To make this work, the first mortgage Note we created to make the deal was for a relatively short term with a relatively high interest rate.  We discounted it to yield 12%.  This cut our profit down by about $15,000 more than the costs of getting a conventional loan; but more importantly, it enabled us to sell the home and to get our investment cashed out plus enough to make it all worthwhile.

          Today, it makes a lot of sense to take a shorter profit and get to cash, because tomorrow that cash is going to allow you to buy more houses at very deep discounts simply because there will be so few cash buyers in the market.  The equity profit you give up today will give you staying power and cash to buy with tomorrow.  


          Taking title to property subject to existing loans, and using low cost seller financing for the balance was the real key to my being able to accumulate enough positive cash flow houses to be able to retire early on rents. Structuring financing so that a house produces positive cash flow is the key to being able to build a large buy and hold portfolio, and it opens up another profit opportunity; buying and selling privately held Notes at discount.  
          I’ve left the Leasing and Optioning that were included among the things you can do every day to the last because they have the most potential for cash flow and profit.  A lease can capture income and an Option can capture gain.  Ordinarily, when the public perception is that prices are going up, it is very difficult to obtain a long term lease and Option; but when the public perception is that prices are going down while expenses are going to continue to rise, this creates a very fertile arena for negotiating both leases and Options.  Let’s differentiate between the various players in this market.  We’ll start with lease opportunities.

          I began managing property over 50 years ago and I am a good manager, but I’ve found other things to do that will make me more money.  Consequently, I’ve farmed out my management to several experienced landlords who pay me 90% of the net rents they collect.  They pay for repairs and deduct these from what they send me.  Although I think I could do a better management job, I’m completely happy with this arrangement.  So are they!  They keep 10% of the rents they collect without any risk or need to pay any of my expenses.  This extra monthly cash is quite welcome today.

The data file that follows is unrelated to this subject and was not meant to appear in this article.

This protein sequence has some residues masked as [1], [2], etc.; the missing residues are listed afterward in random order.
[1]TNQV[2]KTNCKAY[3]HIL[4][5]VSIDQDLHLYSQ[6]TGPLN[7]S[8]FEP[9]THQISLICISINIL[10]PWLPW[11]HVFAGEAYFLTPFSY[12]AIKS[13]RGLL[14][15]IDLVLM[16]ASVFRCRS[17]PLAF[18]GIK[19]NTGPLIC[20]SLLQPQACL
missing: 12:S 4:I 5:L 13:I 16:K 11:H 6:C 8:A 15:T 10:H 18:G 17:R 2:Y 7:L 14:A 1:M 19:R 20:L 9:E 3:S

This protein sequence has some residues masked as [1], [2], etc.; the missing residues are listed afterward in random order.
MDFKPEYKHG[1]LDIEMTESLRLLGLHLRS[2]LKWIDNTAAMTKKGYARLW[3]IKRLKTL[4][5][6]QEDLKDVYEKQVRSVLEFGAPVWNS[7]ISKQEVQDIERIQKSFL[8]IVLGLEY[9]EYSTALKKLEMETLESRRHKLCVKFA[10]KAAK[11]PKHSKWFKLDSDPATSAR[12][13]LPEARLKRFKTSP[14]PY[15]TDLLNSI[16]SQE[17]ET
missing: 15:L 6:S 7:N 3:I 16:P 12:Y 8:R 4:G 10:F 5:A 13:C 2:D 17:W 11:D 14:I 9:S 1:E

There are hundreds of thousands of owners, builders, speculators, and investors who are desperate to find managers for their properties, and are willing to make a similar arrangement.  It’s important to understand that the person who master leases a house doesn’t have to make payments, so can set rents to fair market values that will attract the best tenants without regard to negative cash flow.  When an owner is coughing up $2000 a month in negative cash flow, being able to cut this in half with rental income from a master lease is going to be a big help.

          Even HUD is willing to make a deal.  In the aftermath of the last real estate recession, HUD began paying one manager $39 per house to keep an eye on 400 vacant foreclosed houses.  When they needed repairs, he got a 6% over-ride on the costs.  If you add that up, even without repairs, he was making almost $16,000 per month cash flow.  

          What about Options?  The same desperate owner who will master lease a house to you will give you an Option to buy it; often with seller financing terms. Depending upon the amount of equity there is over the loan balance, the Option can be structured to take all the upside appreciation, or to divide it with the owner.  If the owner is also an occupant who can’t make his payments, there would be no management at all, so the Option might be bought with monthly payments to help the owner survive.  Typically, the house in trouble will be above the median price in the area, say $300,000.  If it had a $200,000 mortgage, it would make no sense at all as a rental, but might be optioned for $500 per month; all of which would count against the purchase price.  

          Suppose today the house is valued at 20% less than it would have sold for last year.  Your $6000 per year would represent only 2% of that value. If the house returned to that value in a couple of years, you could afford to share any increase in value 50/50 with the owner.  If in 2 years the price went back to $360,000, the yield on the Option would be 500%.  You can afford to be generous.  Wouldn’t this be an ideal use for all those idle Roth IRA funds you’ve got stashed away?

          Bottom Line:  By mining all the adverse news for opportunity rather than lamenting the passage of the good old days, those who continue to ply their trade in the market are going to not only make money today, but be poised to make even more when the market does come back. 

Oh yeah; if you need help check out the training at